Sunday, December 28, 2008
Friday, December 26, 2008
The Eleventh Circuit that architectural works such as floor plans are necessarily compilations of many standard elements, such as"common windows and other staple building components." Thus, what is protectible is an architect's arrangement of such standard features. Citing the U.S. Supreme Court's Feist decision, the court found the author's copyright in such a compilation to be "thin" and limited to the selection and arrangements of non-copyrightable elements. Thus, a "narrow analysis" of only the original arrangement is appropriate. In such a case, where there is a "substantial dissimilarity" of the potentially protectable elements, summary judgment is appropriate.
The Eleventh Circuit found that the district court appropriately did not consider the similarities in the plans which related mainly to such standard features, and instead properly analyzed the arrangement of such features, which was the potentially protected copyrightable contribution of the architect. Agreeing with the district court that "no reasonable, properly instructed jury could find the works substantially similar", the Eleventh Circuit affirmed.
Sunday, December 21, 2008
In Halicki Films LLC v. Sanderson Sales and Marketing, 547 F.3d 1213 (9th Cir. Nov. 12 2008), the Ninth Circuit Court of Appeals considered a dispute over the rights to merchandise the rights to a car named Eleanor in the 1974 film "Gone in 60 Seconds". The owner of the rights to the 1960 film licensed the rights to make a remake of the film (a "derivative work" under the Copyright Act). But the owner retained the right to "manufacture, sell and distribute merchandise utilizing the car known as 'Eleanor' from the Original [Gone in 60 Seconds]". The main question presented was whether the license agreement retained the rights to merchandise the "Remake Eleanor". The court found that the owner had retained the rights to "Remake Eleanor". An additional question presented was whether a car in a film could be a copyrighted character. The court discussed the caselaw distinguishing literary characters from comic book characters. Literary characters, such as Sam Spade are "difficult to delineate and may be based on nothing more than an unprotected idea". But comic book characters have "physical as well as conceptual qualities [and are] more likely to contain some unique elements of expression."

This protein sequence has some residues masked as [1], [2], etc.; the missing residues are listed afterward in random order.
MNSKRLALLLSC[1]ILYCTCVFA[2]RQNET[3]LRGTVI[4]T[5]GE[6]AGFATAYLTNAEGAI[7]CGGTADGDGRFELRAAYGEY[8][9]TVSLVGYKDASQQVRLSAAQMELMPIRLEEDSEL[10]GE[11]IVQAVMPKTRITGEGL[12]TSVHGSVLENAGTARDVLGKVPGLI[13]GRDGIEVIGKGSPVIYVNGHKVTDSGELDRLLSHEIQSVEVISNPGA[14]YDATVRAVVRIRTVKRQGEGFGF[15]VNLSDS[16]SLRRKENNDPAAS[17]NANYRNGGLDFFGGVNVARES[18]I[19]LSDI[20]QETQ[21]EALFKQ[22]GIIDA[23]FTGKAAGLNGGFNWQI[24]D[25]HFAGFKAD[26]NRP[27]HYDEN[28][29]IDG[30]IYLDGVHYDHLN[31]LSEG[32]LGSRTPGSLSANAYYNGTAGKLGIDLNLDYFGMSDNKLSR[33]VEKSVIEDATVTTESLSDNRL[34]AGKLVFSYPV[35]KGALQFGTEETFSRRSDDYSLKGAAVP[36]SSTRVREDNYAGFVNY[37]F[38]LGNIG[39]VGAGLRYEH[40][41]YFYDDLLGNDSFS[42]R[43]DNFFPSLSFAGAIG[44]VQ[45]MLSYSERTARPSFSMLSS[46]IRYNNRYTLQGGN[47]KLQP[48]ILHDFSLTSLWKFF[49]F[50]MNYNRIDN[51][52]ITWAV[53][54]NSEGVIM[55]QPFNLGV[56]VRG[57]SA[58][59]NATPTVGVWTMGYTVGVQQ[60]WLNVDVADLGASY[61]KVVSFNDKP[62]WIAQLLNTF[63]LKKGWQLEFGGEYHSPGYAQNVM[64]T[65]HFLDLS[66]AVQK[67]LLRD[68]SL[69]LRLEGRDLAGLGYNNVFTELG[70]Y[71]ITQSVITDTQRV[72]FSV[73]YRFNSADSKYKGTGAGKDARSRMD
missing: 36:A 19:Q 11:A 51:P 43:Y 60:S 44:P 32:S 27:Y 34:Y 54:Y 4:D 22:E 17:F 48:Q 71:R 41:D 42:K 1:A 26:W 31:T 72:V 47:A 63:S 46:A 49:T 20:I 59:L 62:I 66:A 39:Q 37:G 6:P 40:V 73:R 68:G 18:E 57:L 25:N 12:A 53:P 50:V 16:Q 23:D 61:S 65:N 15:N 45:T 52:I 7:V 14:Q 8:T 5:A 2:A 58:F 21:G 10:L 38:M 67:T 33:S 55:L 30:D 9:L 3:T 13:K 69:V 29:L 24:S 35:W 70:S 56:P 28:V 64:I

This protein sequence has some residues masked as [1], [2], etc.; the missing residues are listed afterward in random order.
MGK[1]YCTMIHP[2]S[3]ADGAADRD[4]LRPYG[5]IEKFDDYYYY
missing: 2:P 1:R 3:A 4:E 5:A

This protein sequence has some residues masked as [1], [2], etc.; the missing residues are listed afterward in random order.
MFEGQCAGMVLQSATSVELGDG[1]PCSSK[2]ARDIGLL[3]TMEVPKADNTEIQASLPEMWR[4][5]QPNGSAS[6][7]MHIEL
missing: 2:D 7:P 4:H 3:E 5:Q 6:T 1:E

The Ninth Circuit found that "the Eleanor character"..."can be seen as more akin to a comic book character than a literary character." The court found that Eleanor "displays consistent, widely identifiable traits" and is "especially distinctive". The court based its finding on the fact that whenever a human tried to steal Eleanor, it became very difficult, and because the main human character referred to his long history with Eleanor. The Ninth Circuit remanded for a finding of whether Eleanor is entitled to copyright protection and for the district court to "examine whether Eleanor's physical as well as conceptual qualities and ... unique elements of expression" qualify Eleanor for copyright protection.
So the perfect gift for the copyright litigator who has everything? A DVD of the original 1974 and the 2000 Gone in 60 Seconds www.imdb.com. Spend your holidays discussing whether Eleanor is a copyrighted character. Compare Chitty-Chitty-Bang-Bang, Herbie the Love Bug and Stephen King's murderous Plymouth "Christine Plymouth "Christine". While Rudolph the Red-Nose Reindeer has my vote as a copyrighted character-component of Santa's sleigh, it is hard for me to see the copyrightable expression of a Ford Mustang outside its existance as an object, and no matter what the actions of humans surrounding the Ford Mustang may be, I can't see how that can be attributed to Eleanor.